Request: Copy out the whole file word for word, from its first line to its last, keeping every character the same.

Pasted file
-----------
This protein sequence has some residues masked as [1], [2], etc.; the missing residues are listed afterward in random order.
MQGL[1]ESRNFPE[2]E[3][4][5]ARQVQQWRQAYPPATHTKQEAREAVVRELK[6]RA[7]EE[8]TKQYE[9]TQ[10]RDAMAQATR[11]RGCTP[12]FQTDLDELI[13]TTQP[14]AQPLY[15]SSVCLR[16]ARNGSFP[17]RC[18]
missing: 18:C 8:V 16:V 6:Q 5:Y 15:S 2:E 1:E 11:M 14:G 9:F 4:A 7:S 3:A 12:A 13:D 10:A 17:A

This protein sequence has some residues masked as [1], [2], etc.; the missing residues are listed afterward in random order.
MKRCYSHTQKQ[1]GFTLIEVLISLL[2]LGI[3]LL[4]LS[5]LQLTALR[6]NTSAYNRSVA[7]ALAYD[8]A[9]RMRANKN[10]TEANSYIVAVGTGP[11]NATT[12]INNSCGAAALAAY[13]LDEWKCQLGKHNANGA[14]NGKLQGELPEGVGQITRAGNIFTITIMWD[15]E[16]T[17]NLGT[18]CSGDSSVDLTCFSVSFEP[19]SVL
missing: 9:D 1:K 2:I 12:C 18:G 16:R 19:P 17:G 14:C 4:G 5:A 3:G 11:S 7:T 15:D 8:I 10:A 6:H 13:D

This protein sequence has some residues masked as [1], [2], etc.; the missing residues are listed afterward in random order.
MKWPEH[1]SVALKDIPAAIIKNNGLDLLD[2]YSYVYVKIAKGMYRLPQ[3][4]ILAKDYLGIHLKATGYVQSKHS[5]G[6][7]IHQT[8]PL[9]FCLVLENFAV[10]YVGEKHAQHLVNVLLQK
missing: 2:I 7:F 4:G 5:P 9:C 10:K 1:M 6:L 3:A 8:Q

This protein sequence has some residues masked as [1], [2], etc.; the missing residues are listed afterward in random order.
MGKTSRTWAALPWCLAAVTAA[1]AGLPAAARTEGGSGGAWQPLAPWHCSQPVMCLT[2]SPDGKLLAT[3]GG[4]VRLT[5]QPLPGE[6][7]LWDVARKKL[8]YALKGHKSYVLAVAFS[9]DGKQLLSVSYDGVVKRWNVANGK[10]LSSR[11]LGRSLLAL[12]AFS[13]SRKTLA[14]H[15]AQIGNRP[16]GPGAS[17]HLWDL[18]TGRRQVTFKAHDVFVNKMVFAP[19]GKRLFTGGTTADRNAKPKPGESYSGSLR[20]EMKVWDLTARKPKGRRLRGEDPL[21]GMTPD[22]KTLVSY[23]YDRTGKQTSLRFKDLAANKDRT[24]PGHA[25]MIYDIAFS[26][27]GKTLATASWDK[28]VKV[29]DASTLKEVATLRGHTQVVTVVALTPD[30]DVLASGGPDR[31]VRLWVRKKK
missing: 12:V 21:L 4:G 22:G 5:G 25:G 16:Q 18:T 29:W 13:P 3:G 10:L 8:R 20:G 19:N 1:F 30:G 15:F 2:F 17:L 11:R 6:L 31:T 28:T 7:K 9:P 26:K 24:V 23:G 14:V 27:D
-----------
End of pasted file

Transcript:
This protein sequence has some residues masked as [1], [2], etc.; the missing residues are listed afterward in random order.
MQGL[1]ESRNFPE[2]E[3][4][5]ARQVQQWRQAYPPATHTKQEAREAVVRELK[6]RA[7]EE[8]TKQYE[9]TQ[10]RDAMAQATR[11]RGCTP[12]FQTDLDELI[13]TTQP[14]AQPLY[15]SSVCLR[16]ARNGSFP[17]RC[18]
missing: 18:C 8:V 16:V 6:Q 5:Y 15:S 2:E 1:E 11:M 14:G 9:F 4:A 7:S 3:A 12:A 13:D 10:A 17:A

This protein sequence has some residues masked as [1], [2], etc.; the missing residues are listed afterward in random order.
MKRCYSHTQKQ[1]GFTLIEVLISLL[2]LGI[3]LL[4]LS[5]LQLTALR[6]NTSAYNRSVA[7]ALAYD[8]A[9]RMRANKN[10]TEANSYIVAVGTGP[11]NATT[12]INNSCGAAALAAY[13]LDEWKCQLGKHNANGA[14]NGKLQGELPEGVGQITRAGNIFTITIMWD[15]E[16]T[17]NLGT[18]CSGDSSVDLTCFSVSFEP[19]SVL
missing: 9:D 1:K 2:I 12:C 18:G 16:R 19:P 17:G 14:C 4:G 5:A 3:G 11:S 7:T 15:D 8:I 10:A 6:H 13:D

This protein sequence has some residues masked as [1], [2], etc.; the missing residues are listed afterward in random order.
MKWPEH[1]SVALKDIPAAIIKNNGLDLLD[2]YSYVYVKIAKGMYRLPQ[3][4]ILAKDYLGIHLKATGYVQSKHS[5]G[6][7]IHQT[8]PL[9]FCLVLENFAV[10]YVGEKHAQHLVNVLLQK
missing: 2:I 7:F 4:G 5:P 9:C 10:K 1:M 6:L 3:A 8:Q

This protein sequence has some residues masked as [1], [2], etc.; the missing residues are listed afterward in random order.
MGKTSRTWAALPWCLAAVTAA[1]AGLPAAARTEGGSGGAWQPLAPWHCSQPVMCLT[2]SPDGKLLAT[3]GG[4]VRLT[5]QPLPGE[6][7]LWDVARKKL[8]YALKGHKSYVLAVAFS[9]DGKQLLSVSYDGVVKRWNVANGK[10]LSSR[11]LGRSLLAL[12]AFS[13]SRKTLA[14]H[15]AQIGNRP[16]GPGAS[17]HLWDL[18]TGRRQVTFKAHDVFVNKMVFAP[19]GKRLFTGGTTADRNAKPKPGESYSGSLR[20]EMKVWDLTARKPKGRRLRGEDPL[21]GMTPD[22]KTLVSY[23]YDRTGKQTSLRFKDLAANKDRT[24]PGHA[25]MIYDIAFS[26][27]GKTLATASWDK[28]VKV[29]DASTLKEVATLRGHTQVVTVVALTPD[30]DVLASGGPDR[31]VRLWVRKKK
missing: 12:V 21:L 4:G 22:G 5:G 25:G 16:Q 18:T 29:W 13:P 3:G 10:L 8:R 20:G 19:N 1:F 30:G 15:F 2:F 17:L 11:R 6:L 31:T 28:T 7:K 9:P 26:K 24:V 23:G 14:V 27:D